On Saturday in the south of France, Clermont – 30 points the better team – found themselves praying for the final whistle and playing out of fear rather than confidence. It was an astonishing afternoon in a wonderful stadium packed with loyal and knowledgeable rugby supporters.
The Munster fans were crammed into a corner at one end of the ground, but they got full value for money as they were witnesses to a fightback that almost snatched the most unlikely of victories.
In the post-match disappointment, it was not surprising that Ronan O'Gara and Paul O'Connell might have got the analysis wrong. The players regretted what they saw was a slack start. In truth, that was not the case. Munster were simply dragged hither and thither across the pitch by a French team playing sublime continuity rugby for the first 20 minutes.
The first try was a product of the strategy that coach Vern Cotter had promised last week, when he said his team would run Munster ragged. And ragged the red defence was as Keith Earls and Simon Zebo were left chasing shadows as their opposite numbers ran angles and lines beyond their comprehension.
For the try, Earls was 60 yards off station, leaving three opponents in space. As the Munster wing despairingly scampered back cross-field he found himself facing Napolioni Nalaga, who had appeared like a pirate ship out of the fog. Earls was running latterly, so Nalaga disdained a three-man overlap and went off his left foot to score, leaving the Munster man grasping at thin air.
At the end of the first quarter, Clermont were 13-3 ahead and then promptly changed the game plan. The high-octane, quick offloading was still there but the attack was up and down rather than over and back. As long as tackles were made the defenders could cope and Earls stayed out wide. However, whether at wing or centre, Earls' inability to choose the right position to defend will stultify his career.
Testing an inferior team's willpower rather than their talent is not smart rugby and Cotter's team played into the hands of one of the bravest and most committed teams in world rugby. With every passing minute, O'Connell added to his score as next Lions captain. As at the Stoop, he was backed up by another display of control by O'Gara, who kicked his team into position and drove them forward at every opportunity.
O'Connell was correct to suggest that his team did not take their chances. They had two major opportunities to fashion a victory, at the end of both halves. Sadly, Conor Murray was at fault on both occasions. On the stroke of half-time, his forwards were camped on the French line and he persisted with repetitive drives by the forwards when it was obvious that the defence was coping. In similar circumstances, Morgan Parra always varied the point of attack.
With three minutes to go in the match, O'Gara found touch in the corner from a penalty kick and a Munster rolling maul beckoned. This time Murray did not trust the pack, he broke off too soon, was isolated and dispossessed. Brock James' clearance gave Munster a chance to start again but Damien Varley overthrew and the chance was lost.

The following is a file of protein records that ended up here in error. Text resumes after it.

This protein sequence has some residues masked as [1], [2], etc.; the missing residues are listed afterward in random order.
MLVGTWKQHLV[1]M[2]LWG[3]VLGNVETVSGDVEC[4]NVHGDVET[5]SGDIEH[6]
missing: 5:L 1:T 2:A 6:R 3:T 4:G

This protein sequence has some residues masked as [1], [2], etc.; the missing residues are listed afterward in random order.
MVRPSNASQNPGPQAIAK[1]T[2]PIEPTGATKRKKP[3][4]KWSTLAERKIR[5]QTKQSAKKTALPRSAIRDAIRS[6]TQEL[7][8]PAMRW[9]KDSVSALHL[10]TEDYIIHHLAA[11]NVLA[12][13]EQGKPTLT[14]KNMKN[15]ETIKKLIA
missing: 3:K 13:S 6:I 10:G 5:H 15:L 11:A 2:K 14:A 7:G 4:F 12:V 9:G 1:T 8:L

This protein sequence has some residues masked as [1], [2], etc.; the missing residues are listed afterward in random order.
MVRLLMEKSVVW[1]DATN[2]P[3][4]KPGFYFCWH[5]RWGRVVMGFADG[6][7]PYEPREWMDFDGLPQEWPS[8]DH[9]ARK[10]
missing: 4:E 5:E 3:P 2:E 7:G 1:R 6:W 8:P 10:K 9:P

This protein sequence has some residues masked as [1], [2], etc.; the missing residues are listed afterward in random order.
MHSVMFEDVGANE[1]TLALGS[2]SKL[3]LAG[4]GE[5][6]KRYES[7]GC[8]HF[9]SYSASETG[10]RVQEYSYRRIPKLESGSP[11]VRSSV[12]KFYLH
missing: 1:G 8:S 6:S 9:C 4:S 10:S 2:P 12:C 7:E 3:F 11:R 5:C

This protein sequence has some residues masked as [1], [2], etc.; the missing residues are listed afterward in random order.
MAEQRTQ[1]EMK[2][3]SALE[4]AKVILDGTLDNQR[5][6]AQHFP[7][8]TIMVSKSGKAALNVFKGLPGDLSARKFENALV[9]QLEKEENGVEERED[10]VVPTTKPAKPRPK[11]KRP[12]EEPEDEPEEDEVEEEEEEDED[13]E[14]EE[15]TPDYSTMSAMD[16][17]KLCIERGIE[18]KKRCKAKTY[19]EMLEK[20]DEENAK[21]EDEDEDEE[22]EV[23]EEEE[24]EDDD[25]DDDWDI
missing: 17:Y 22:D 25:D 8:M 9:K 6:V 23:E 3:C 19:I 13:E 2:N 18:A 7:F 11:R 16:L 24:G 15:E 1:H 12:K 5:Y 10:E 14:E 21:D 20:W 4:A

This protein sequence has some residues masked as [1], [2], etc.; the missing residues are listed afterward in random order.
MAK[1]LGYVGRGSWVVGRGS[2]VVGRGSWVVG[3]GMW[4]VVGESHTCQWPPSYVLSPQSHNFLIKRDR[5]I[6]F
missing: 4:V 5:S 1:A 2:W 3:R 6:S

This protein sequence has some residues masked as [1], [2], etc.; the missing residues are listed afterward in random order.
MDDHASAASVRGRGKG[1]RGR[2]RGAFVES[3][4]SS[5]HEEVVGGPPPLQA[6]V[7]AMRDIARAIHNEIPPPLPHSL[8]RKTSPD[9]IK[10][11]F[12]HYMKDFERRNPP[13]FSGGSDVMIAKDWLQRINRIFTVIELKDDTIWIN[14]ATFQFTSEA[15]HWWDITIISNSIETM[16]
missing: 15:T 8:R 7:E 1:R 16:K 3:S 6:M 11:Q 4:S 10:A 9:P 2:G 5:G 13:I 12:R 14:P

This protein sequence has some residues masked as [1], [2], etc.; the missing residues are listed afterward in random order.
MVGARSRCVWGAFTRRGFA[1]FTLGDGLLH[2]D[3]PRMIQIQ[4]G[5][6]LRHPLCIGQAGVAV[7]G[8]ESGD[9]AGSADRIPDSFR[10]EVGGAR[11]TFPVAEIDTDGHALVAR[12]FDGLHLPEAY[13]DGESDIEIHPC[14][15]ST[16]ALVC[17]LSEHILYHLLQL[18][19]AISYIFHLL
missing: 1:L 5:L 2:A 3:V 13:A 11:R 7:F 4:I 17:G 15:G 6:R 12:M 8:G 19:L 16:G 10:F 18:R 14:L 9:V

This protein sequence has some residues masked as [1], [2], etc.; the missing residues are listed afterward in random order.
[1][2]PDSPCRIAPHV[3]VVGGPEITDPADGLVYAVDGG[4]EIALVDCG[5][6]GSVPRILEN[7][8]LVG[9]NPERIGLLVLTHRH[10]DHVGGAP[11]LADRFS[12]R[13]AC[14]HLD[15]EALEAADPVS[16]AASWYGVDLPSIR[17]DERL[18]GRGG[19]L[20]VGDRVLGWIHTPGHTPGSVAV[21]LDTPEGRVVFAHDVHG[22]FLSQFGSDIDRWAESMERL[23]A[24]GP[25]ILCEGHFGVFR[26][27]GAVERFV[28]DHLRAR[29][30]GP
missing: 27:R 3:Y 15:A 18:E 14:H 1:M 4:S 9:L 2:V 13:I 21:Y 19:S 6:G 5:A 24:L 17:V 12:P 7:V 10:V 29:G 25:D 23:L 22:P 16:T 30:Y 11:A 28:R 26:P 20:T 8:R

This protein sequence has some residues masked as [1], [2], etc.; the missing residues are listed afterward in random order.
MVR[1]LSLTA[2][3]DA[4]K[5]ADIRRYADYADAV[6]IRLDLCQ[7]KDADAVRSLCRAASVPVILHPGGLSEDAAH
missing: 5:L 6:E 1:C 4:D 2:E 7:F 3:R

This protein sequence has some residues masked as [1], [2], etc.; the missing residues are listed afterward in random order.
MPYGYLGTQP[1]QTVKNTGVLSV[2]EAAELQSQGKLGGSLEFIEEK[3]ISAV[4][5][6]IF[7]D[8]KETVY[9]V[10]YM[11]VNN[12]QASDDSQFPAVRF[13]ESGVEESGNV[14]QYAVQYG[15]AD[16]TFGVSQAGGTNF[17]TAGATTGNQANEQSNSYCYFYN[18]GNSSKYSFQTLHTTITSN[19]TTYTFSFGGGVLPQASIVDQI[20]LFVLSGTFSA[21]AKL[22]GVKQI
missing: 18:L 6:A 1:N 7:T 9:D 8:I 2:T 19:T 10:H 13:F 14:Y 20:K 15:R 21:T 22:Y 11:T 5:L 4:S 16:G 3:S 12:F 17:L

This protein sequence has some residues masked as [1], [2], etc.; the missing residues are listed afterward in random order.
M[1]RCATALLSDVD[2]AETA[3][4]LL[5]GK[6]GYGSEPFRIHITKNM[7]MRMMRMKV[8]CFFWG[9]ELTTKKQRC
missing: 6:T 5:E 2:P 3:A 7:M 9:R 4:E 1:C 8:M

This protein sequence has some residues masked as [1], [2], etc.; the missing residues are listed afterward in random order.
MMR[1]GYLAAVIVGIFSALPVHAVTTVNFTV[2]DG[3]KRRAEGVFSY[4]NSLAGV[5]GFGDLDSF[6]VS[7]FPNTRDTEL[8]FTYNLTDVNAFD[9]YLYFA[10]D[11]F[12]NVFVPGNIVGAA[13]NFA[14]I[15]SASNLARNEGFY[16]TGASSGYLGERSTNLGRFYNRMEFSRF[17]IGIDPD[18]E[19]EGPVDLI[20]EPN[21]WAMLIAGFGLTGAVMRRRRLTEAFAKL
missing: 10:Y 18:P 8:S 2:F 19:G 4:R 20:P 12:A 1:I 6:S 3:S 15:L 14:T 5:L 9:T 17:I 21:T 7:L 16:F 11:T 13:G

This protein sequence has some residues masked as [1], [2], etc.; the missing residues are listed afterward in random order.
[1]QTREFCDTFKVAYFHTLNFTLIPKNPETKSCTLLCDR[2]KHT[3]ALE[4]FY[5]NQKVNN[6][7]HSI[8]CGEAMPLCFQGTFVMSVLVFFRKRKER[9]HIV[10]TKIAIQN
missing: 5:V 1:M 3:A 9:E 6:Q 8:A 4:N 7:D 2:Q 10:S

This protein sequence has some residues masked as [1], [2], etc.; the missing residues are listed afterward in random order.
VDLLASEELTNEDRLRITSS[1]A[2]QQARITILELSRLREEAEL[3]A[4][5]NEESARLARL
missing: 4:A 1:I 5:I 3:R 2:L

The issue of replacing the hooker has bothered me for some time. The newcomer invariably makes a mess of his early efforts at the line-out. On Saturday, Benjamin Kayser was magnificent and replaced for no apparent reason by Ti'i Paulo, who promptly had his throw snaffled by Peter O'Mahony. The resultant attack led to a kick by Felix Jones to the corner, which almost led to a decisive try for Munster.
Mike Sherry may have been carrying a knock when called ashore by Rob Penney, but the difference between Munster's No 2s is their ability to hit a moving target at the line-out. Kicking coaches are all the rage in rugby. A fortune awaits the guy who can solve the throwing problems for the provinces and the national team.
The accepted wisdom was that Munster had to get in front and hang on for the last 20 minutes. Astonishingly, it was the French who were biting their fingernails as Parra missed a kick that left just six points between the sides.
Understandably, the visitors went for bust and a converted try, but a series of successful Munster rucks in front of the posts offered the chance of a drop goal. The possibility was rejected but a three-point difference with time remaining on the clock would have created panic in the French ranks.
Munster demonstrated that pride in the jersey, faith in one's team-mates and courage above the norm can cover a multitude of deficiencies. It should also show that captaincy, now almost a forgotten art in rugby, has a crucial role. Perhaps central to that discussion will be just how much O'Gara still has to offer at club and international level. Those factors allowed Munster to take a vastly superior force to the wire.
Munster went from bottom qualifiers to within inches of an appearance in the final in Dublin. Fiction writers John Grisham or Jeffrey Archer would have had them there but sport is cruel. Hopefully, Penney has learnt his lesson and next year we will see a Munster team playing to its traditional strengths rather than aspiring to some South Pacific game alien to their natures.